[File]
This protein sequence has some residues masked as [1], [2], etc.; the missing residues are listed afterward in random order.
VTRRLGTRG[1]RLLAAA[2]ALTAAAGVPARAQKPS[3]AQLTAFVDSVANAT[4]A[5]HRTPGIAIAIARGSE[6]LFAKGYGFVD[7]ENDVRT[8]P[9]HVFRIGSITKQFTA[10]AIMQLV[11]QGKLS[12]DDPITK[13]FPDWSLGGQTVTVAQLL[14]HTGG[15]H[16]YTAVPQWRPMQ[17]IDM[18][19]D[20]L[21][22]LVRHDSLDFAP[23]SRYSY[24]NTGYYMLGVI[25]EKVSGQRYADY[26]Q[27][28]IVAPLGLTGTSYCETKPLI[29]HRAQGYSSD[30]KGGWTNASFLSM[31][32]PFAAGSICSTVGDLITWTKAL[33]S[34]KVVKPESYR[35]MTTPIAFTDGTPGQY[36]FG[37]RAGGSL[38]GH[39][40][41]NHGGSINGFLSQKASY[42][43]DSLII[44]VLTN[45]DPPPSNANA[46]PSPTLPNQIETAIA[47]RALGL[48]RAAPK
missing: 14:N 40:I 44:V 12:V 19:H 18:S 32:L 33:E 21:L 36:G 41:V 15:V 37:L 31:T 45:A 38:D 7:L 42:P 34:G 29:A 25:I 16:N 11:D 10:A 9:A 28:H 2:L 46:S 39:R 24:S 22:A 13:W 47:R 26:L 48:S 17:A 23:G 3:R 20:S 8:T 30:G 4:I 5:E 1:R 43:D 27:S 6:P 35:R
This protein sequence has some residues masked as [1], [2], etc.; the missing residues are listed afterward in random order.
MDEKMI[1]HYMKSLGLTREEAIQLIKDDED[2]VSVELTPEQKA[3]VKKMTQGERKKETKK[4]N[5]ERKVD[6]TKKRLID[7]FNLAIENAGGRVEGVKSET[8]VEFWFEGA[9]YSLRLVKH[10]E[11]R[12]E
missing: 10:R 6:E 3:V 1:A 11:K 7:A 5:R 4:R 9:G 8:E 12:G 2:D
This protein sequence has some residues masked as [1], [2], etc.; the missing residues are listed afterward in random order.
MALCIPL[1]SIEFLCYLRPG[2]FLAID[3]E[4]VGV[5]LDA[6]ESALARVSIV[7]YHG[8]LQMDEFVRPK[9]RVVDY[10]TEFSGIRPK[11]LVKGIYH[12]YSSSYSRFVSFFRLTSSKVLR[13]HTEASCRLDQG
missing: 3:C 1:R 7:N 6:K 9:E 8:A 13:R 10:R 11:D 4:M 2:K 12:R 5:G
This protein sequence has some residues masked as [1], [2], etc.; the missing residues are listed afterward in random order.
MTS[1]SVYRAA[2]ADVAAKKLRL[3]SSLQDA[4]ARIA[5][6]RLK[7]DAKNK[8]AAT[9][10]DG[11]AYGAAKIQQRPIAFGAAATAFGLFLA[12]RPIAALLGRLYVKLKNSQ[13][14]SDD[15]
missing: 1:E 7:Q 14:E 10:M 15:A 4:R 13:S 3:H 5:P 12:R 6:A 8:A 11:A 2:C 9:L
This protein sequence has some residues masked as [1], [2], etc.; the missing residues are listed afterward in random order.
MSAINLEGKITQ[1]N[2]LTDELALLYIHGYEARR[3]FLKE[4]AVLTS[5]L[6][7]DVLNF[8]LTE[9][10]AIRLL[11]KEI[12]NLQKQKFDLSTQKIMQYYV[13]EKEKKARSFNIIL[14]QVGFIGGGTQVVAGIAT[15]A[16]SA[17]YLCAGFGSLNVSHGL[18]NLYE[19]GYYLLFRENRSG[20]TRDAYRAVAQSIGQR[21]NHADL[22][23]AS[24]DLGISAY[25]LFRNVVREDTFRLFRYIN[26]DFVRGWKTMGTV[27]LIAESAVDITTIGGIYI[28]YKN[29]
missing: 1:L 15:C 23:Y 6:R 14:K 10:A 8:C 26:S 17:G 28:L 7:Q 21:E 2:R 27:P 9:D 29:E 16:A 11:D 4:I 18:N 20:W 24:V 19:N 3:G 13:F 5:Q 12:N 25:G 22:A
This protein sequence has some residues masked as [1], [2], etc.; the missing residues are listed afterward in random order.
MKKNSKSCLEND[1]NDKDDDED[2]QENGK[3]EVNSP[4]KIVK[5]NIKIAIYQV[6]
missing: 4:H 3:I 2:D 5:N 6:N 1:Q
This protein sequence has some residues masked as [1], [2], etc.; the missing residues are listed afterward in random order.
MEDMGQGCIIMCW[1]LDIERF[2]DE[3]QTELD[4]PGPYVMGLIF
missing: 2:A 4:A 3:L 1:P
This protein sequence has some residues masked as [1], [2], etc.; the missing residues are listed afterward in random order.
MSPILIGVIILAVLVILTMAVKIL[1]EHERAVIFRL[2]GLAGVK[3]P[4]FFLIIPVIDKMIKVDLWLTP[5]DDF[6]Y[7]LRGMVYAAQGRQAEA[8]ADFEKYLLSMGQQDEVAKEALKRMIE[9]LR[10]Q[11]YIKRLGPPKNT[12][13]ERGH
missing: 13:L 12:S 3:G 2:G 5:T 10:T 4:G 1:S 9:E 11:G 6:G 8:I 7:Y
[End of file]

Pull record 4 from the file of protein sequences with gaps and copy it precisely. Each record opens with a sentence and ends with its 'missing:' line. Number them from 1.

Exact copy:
This protein sequence has some residues masked as [1], [2], etc.; the missing residues are listed afterward in random order.
MTS[1]SVYRAA[2]ADVAAKKLRL[3]SSLQDA[4]ARIA[5][6]RLK[7]DAKNK[8]AAT[9][10]DG[11]AYGAAKIQQRPIAFGAAATAFGLFLA[12]RPIAALLGRLYVKLKNSQ[13][14]SDD[15]
missing: 1:E 7:Q 14:E 10:M 15:A 4:R 13:S 3:H 5:P 12:R 6:A 8:A 11:A 2:C 9:L